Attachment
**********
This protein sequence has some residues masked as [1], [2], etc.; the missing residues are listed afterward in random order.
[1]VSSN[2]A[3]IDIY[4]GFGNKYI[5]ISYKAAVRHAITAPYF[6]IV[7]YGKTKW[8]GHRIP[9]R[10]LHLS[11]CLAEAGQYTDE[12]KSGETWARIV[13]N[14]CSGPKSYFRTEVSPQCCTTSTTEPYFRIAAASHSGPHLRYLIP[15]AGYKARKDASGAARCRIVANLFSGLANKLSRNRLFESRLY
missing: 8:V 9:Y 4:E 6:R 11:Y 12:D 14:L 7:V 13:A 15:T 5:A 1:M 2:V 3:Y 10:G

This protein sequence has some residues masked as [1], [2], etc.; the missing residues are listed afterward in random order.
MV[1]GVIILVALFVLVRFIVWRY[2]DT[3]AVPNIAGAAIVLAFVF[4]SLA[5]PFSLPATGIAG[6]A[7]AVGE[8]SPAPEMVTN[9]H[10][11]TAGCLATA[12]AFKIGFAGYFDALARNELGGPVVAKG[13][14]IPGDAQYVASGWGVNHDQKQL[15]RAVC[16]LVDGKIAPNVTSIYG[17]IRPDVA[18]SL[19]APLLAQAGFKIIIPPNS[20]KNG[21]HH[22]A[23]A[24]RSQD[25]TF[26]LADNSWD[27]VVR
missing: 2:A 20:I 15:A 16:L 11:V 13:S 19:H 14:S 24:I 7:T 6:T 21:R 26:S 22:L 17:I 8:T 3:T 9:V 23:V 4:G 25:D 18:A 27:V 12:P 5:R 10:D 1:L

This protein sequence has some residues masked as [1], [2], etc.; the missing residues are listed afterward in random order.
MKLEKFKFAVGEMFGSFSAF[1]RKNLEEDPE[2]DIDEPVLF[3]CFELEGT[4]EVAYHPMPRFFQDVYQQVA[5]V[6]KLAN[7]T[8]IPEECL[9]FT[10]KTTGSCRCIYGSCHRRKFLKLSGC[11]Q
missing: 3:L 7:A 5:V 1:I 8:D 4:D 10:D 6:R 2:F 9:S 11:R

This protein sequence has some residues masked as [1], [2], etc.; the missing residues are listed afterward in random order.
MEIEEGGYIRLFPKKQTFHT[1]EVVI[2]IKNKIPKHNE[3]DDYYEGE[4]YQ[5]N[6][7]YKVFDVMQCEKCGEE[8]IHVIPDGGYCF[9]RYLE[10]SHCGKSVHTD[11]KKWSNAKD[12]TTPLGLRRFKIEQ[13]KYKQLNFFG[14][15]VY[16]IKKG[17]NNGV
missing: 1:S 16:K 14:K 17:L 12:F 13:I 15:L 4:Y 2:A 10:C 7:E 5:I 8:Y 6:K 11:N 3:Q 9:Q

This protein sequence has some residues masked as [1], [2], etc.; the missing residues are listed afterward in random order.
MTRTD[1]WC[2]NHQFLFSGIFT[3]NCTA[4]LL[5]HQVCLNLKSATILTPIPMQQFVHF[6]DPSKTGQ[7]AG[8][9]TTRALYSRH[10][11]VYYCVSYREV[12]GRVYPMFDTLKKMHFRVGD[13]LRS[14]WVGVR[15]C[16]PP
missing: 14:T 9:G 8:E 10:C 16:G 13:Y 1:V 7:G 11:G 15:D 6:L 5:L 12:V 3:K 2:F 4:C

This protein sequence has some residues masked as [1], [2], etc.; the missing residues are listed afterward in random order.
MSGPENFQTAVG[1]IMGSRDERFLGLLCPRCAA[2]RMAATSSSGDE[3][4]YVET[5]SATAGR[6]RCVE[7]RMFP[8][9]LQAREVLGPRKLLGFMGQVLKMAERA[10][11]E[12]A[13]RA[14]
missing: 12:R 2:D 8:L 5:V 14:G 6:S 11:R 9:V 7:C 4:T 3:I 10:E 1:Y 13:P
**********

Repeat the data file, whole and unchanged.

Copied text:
This protein sequence has some residues masked as [1], [2], etc.; the missing residues are listed afterward in random order.
[1]VSSN[2]A[3]IDIY[4]GFGNKYI[5]ISYKAAVRHAITAPYF[6]IV[7]YGKTKW[8]GHRIP[9]R[10]LHLS[11]CLAEAGQYTDE[12]KSGETWARIV[13]N[14]CSGPKSYFRTEVSPQCCTTSTTEPYFRIAAASHSGPHLRYLIP[15]AGYKARKDASGAARCRIVANLFSGLANKLSRNRLFESRLY
missing: 8:V 9:Y 4:E 6:R 11:Y 12:D 14:L 7:V 13:A 15:T 5:A 1:M 2:V 3:Y 10:G

This protein sequence has some residues masked as [1], [2], etc.; the missing residues are listed afterward in random order.
MV[1]GVIILVALFVLVRFIVWRY[2]DT[3]AVPNIAGAAIVLAFVF[4]SLA[5]PFSLPATGIAG[6]A[7]AVGE[8]SPAPEMVTN[9]H[10][11]TAGCLATA[12]AFKIGFAGYFDALARNELGGPVVAKG[13][14]IPGDAQYVASGWGVNHDQKQL[15]RAVC[16]LVDGKIAPNVTSIYG[17]IRPDVA[18]SL[19]APLLAQAGFKIIIPPNS[20]KNG[21]HH[22]A[23]A[24]RSQD[25]TF[26]LADNSWD[27]VVR
missing: 2:A 20:I 15:A 16:L 11:V 13:S 19:H 14:S 24:I 7:T 6:T 21:R 26:S 22:L 17:I 8:T 3:T 9:V 23:V 4:G 25:D 18:A 27:V 12:P 5:R 10:D 1:L

This protein sequence has some residues masked as [1], [2], etc.; the missing residues are listed afterward in random order.
MKLEKFKFAVGEMFGSFSAF[1]RKNLEEDPE[2]DIDEPVLF[3]CFELEGT[4]EVAYHPMPRFFQDVYQQVA[5]V[6]KLAN[7]T[8]IPEECL[9]FT[10]KTTGSCRCIYGSCHRRKFLKLSGC[11]Q
missing: 3:L 7:A 5:V 1:I 8:D 4:D 10:D 6:R 2:F 9:S 11:R

This protein sequence has some residues masked as [1], [2], etc.; the missing residues are listed afterward in random order.
MEIEEGGYIRLFPKKQTFHT[1]EVVI[2]IKNKIPKHNE[3]DDYYEGE[4]YQ[5]N[6][7]YKVFDVMQCEKCGEE[8]IHVIPDGGYCF[9]RYLE[10]SHCGKSVHTD[11]KKWSNAKD[12]TTPLGLRRFKIEQ[13]KYKQLNFFG[14][15]VY[16]IKKG[17]NNGV
missing: 1:S 16:K 14:K 17:L 12:F 13:I 15:L 4:Y 2:A 10:C 7:E 5:I 8:Y 6:K 11:N 3:Q 9:Q

This protein sequence has some residues masked as [1], [2], etc.; the missing residues are listed afterward in random order.
MTRTD[1]WC[2]NHQFLFSGIFT[3]NCTA[4]LL[5]HQVCLNLKSATILTPIPMQQFVHF[6]DPSKTGQ[7]AG[8][9]TTRALYSRH[10][11]VYYCVSYREV[12]GRVYPMFDTLKKMHFRVGD[13]LRS[14]WVGVR[15]C[16]PP
missing: 14:T 9:G 8:E 10:C 16:G 13:Y 1:V 7:G 11:G 15:D 6:L 5:L 12:V 3:K 2:F 4:C

This protein sequence has some residues masked as [1], [2], etc.; the missing residues are listed afterward in random order.
MSGPENFQTAVG[1]IMGSRDERFLGLLCPRCAA[2]RMAATSSSGDE[3][4]YVET[5]SATAGR[6]RCVE[7]RMFP[8][9]LQAREVLGPRKLLGFMGQVLKMAERA[10][11]E[12]A[13]RA[14]
missing: 12:R 2:D 8:L 5:V 14:G 6:S 11:R 9:V 7:C 4:T 3:I 10:E 1:Y 13:P